In light of the intermingling of PO and non-PO stock in the market at the time of their purchases — even though PO stock was the overwhelming majority — the district court held that Dr. Burke and Petrick could not demonstrate that their shares were traceable to the public offering registration statements. In reaching this conclusion, the court considered expert testimony indicating that, given the number of shares owned by each Lead Plaintiff and the percentage of PO stock in the market, the probability that each Lead Plaintiff owned at least one share of PO stock was very nearly 100%. However, the court held that this did not satisfy the traceability requirement because the "Lead Plaintiffs must demonstrate all stock for which they claim damages was actually issued pursuant to a defective statement, not just that it might have been, probably was, or most likely was, issued pursuant to a defective statement." The district court noted that, "[o]therwise, `all persons who held stock in street name on and after the offering date could claim a proportional interest in the shares.'"
Appellants' expert arrived at the odds of getting at least one PO (or "tainted") share using elementary principles of binomial probability. See generally PAUL G. HOEL, INTRODUCTION TO MATHEMATICAL STATISTICS (4th ed. 1971), cited in Castaneda v. Partida, 430 U.S. 482, 496 n. 17, 97 S.Ct. 1272, 51 L.Ed.2d 498 (1977); see also Vuyanich v. Republic Nat'l Bank of Dallas, 505 F.Supp. 224, 345-46 (N.D.Tex. 1980), vacated, 723 F.2d 1195 (5th Cir. 1984).
The expert treated the purchase of shares as a series of independent random draws from the stock pool (similar to flipping a weighted coin once for each share), and calculated the probability that at least one of the shares would be tainted according to the following formula: 1-(1-PO%)# shares, where PO% is the percentage of PO stock in the market and # shares is the number of shares owned. For example, at the end of June, when Dr. Burke had purchased 3000 shares, PO shares (specifically IPO shares) constituted 99.85% of the street name certificate. Therefore, the probability that he owned at least one PO share was 1-(1-0.9985)3000, or very nearly 100%.
Krim, 210 F.R.D. at 586.
Id. at 587 (quoting Kirkwood v. Taylor, 590 F.Supp. 1375, 1380 (D.Minn. 1984), aff'd 760 F.2d 272 (8th Cir. 1985) (table)).
Having found that Dr. Burke and Petrick lacked Section 11 standing, the court concluded that they could not serve as class representatives and denied class certification. We rejected a request for an interlocutory appeal.
The district court further concluded as an independent ground for not certifying the class or appointing the representatives that even if each of the Lead Plaintiffs had standing to sue under Section 11, they were each, including Beebe, unqualified to be class representatives because they were, for other reasons, not able to "fairly and adequately protect the interests of the class." Id. at 587-89.
Krim v. pcOrder.com Inc., No. 03-00001 (5th Cir. Mar. 18, 2003) (order denying petition for leave to appeal under FED.R.CIV.P. 23(f)).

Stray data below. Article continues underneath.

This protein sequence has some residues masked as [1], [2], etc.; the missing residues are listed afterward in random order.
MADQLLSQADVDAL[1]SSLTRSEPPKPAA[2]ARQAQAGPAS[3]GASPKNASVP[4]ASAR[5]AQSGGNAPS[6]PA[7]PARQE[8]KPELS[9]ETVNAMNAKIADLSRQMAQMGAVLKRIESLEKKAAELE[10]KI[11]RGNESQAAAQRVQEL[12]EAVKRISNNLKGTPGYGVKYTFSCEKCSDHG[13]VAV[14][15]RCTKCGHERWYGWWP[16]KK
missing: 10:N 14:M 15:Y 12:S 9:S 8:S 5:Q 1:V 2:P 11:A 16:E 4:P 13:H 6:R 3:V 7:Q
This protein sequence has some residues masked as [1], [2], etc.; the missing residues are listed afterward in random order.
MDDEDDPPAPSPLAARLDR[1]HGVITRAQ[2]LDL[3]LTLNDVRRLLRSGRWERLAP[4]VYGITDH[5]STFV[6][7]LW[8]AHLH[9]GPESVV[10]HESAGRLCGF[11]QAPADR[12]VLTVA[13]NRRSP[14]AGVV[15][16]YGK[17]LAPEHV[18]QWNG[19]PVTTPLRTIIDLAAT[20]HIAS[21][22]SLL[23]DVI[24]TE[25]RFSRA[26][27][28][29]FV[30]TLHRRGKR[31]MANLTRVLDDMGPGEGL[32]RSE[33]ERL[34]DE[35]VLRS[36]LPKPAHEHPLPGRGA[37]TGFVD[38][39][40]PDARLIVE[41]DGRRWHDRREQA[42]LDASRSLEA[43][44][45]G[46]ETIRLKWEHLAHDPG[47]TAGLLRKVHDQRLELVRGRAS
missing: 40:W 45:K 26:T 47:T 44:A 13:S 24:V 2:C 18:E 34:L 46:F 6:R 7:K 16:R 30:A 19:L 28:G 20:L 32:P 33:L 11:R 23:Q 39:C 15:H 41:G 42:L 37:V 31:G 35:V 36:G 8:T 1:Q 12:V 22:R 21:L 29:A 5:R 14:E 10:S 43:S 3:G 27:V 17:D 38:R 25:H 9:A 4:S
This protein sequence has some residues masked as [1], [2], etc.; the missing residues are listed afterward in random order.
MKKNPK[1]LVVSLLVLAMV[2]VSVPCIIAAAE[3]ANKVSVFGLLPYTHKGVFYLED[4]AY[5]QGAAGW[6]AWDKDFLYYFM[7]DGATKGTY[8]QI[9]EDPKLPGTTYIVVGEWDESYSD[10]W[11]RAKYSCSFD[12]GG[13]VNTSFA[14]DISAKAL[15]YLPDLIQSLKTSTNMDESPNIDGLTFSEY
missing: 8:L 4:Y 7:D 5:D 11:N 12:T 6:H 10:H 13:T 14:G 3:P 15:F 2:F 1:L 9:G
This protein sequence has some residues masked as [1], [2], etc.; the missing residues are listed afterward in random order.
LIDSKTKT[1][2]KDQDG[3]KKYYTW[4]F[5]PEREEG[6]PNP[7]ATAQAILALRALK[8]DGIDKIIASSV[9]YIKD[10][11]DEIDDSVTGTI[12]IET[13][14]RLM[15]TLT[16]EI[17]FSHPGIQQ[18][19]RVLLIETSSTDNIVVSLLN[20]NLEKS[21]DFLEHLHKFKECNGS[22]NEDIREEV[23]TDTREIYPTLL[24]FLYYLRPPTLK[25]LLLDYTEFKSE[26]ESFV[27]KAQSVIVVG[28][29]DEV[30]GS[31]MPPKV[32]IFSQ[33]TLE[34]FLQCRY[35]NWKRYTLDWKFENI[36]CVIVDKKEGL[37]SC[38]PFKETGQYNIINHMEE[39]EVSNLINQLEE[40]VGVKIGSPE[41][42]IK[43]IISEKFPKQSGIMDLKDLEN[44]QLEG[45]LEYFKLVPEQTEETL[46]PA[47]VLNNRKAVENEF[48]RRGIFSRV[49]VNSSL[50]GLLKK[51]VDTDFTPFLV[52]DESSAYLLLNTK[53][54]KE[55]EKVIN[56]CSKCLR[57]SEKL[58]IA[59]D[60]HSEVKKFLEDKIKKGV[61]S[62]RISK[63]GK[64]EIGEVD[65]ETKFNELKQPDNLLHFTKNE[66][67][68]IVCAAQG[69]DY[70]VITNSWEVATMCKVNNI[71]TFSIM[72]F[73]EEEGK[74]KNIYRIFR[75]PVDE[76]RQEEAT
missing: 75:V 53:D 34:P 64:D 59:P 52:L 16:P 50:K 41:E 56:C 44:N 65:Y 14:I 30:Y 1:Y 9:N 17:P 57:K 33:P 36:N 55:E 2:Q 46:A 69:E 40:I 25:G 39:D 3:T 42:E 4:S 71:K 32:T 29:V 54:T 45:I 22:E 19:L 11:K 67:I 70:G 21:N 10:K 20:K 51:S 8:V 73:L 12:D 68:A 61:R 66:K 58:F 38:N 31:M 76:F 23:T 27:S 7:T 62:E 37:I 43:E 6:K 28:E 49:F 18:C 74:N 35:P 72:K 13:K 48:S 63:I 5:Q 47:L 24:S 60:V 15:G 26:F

On May 5, 2003, the district court granted PCOrder's motion to dismiss for lack of subject matter jurisdiction under Federal Rule of Civil Procedure 12(b)(1). The district court reiterated its conclusion that Beebe had standing to sue under Section 11, but that Dr. Burke and Petrick did not. It concluded that the other plaintiffs, Barry Pinkowitz, Jerry Krim, and Jean Schwartz Burke, also lacked standing because they too could not trace their stock back to the public offerings. The court dismissed all of these claims without prejudice. The court then dismissed Beebe's claim as moot because PCOrder had offered Beebe a settlement equal to his full recovery under the statute. Having disposed of the suits, the district court denied a motion to intervene by three individuals ("Intervenors") and entered final judgment in favor of PCOrder. Appellants challenge the district court's rulings regarding standing and the motion to intervene. The denial of class certification is not before us.
Krim v. pcOrder.com, Inc., No. A-00-CA-776-SS, 2003 WL 21076787 (W.D.Tex. May 5, 2003) (order dismissing for lack of subject matter jurisdiction and denying intervention).
PCOrder's motion to dismiss for lack of standing was unopposed with respect to the claims of Pinkowitz and Krim. Id. at *2 n. 1. Jean Burke purchased 200 shares at the end of June 1999 around the same time that her husband, Dr. Gene Burke, made his initial purchases.
The Intervenors were Dawn Rusing-Bell, Kishore Mehta, and Dierdre Humphrey.
Appellants include Beebe, Dr. Burke, Mrs. Burke, Petrick and the Intervenors. No argument is advanced on appeal on behalf of either Krim or Pinkowitz.
In general, we review a dismissal for lack of subject matter jurisdiction pursuant to Rule 12(b)(1) de novo. "A case is properly dismissed for lack of subject matter jurisdiction when the court lacks the statutory or constitutional power to adjudicate the case." In considering a challenge to subject matter jurisdiction, the district court is "free to weigh the evidence and resolve factual disputes in order to satisfy itself that it has the power to hear the case." We review the district court's jurisdictional findings of fact for clear error. The denial of a motion to intervene as of right is reviewed de novo. The denial of a permissive motion to intervene is reviewed for abuse of discretion.
John Corp. v. City of Houston, 214 F.3d 573, 576 (5th Cir. 2000); Robinson v. TCI/US W. Communications Inc., 117 F.3d 900, 904 (5th Cir. 1997).